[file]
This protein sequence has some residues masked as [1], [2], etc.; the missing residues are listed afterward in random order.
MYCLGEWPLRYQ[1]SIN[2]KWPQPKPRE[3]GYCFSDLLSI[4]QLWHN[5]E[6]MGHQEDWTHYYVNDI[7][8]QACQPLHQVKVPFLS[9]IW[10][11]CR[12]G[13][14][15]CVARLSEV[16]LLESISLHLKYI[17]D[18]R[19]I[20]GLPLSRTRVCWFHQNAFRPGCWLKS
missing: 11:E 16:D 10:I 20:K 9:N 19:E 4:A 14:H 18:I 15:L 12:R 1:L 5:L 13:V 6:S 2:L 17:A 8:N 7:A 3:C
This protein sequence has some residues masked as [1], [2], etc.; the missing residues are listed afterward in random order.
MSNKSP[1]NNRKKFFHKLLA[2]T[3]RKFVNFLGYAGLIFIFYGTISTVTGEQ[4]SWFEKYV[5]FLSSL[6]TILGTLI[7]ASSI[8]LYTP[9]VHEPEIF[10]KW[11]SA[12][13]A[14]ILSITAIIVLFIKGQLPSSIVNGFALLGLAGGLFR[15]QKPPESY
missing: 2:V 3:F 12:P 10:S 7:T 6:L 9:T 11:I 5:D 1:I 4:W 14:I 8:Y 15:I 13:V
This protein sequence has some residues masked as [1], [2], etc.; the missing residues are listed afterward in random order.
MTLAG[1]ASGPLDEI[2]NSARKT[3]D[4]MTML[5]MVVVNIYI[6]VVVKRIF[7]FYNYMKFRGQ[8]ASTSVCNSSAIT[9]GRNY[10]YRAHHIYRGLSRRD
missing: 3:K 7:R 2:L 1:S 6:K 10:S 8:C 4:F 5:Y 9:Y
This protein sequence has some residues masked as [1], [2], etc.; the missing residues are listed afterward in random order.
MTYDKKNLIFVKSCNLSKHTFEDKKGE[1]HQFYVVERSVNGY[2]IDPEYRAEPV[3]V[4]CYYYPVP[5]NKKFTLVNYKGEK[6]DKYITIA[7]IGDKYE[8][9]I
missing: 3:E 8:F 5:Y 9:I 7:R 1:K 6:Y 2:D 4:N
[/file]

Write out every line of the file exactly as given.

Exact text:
This protein sequence has some residues masked as [1], [2], etc.; the missing residues are listed afterward in random order.
MYCLGEWPLRYQ[1]SIN[2]KWPQPKPRE[3]GYCFSDLLSI[4]QLWHN[5]E[6]MGHQEDWTHYYVNDI[7][8]QACQPLHQVKVPFLS[9]IW[10][11]CR[12]G[13][14][15]CVARLSEV[16]LLESISLHLKYI[17]D[18]R[19]I[20]GLPLSRTRVCWFHQNAFRPGCWLKS
missing: 11:E 16:D 10:I 20:K 9:N 19:E 4:A 14:H 18:I 15:L 12:R 1:L 5:L 13:V 6:S 2:L 17:A 8:N 7:A 3:C
This protein sequence has some residues masked as [1], [2], etc.; the missing residues are listed afterward in random order.
MSNKSP[1]NNRKKFFHKLLA[2]T[3]RKFVNFLGYAGLIFIFYGTISTVTGEQ[4]SWFEKYV[5]FLSSL[6]TILGTLI[7]ASSI[8]LYTP[9]VHEPEIF[10]KW[11]SA[12][13]A[14]ILSITAIIVLFIKGQLPSSIVNGFALLGLAGGLFR[15]QKPPESY
missing: 2:V 3:F 12:P 10:S 7:T 6:L 9:T 11:I 5:D 1:I 4:W 14:I 8:Y 15:I 13:V
This protein sequence has some residues masked as [1], [2], etc.; the missing residues are listed afterward in random order.
MTLAG[1]ASGPLDEI[2]NSARKT[3]D[4]MTML[5]MVVVNIYI[6]VVVKRIF[7]FYNYMKFRGQ[8]ASTSVCNSSAIT[9]GRNY[10]YRAHHIYRGLSRRD
missing: 3:K 7:R 2:L 1:S 6:K 10:S 8:C 4:F 5:Y 9:Y
This protein sequence has some residues masked as [1], [2], etc.; the missing residues are listed afterward in random order.
MTYDKKNLIFVKSCNLSKHTFEDKKGE[1]HQFYVVERSVNGY[2]IDPEYRAEPV[3]V[4]CYYYPVP[5]NKKFTLVNYKGEK[6]DKYITIA[7]IGDKYE[8][9]I
missing: 3:E 8:F 5:Y 9:I 7:R 1:K 6:Y 2:D 4:N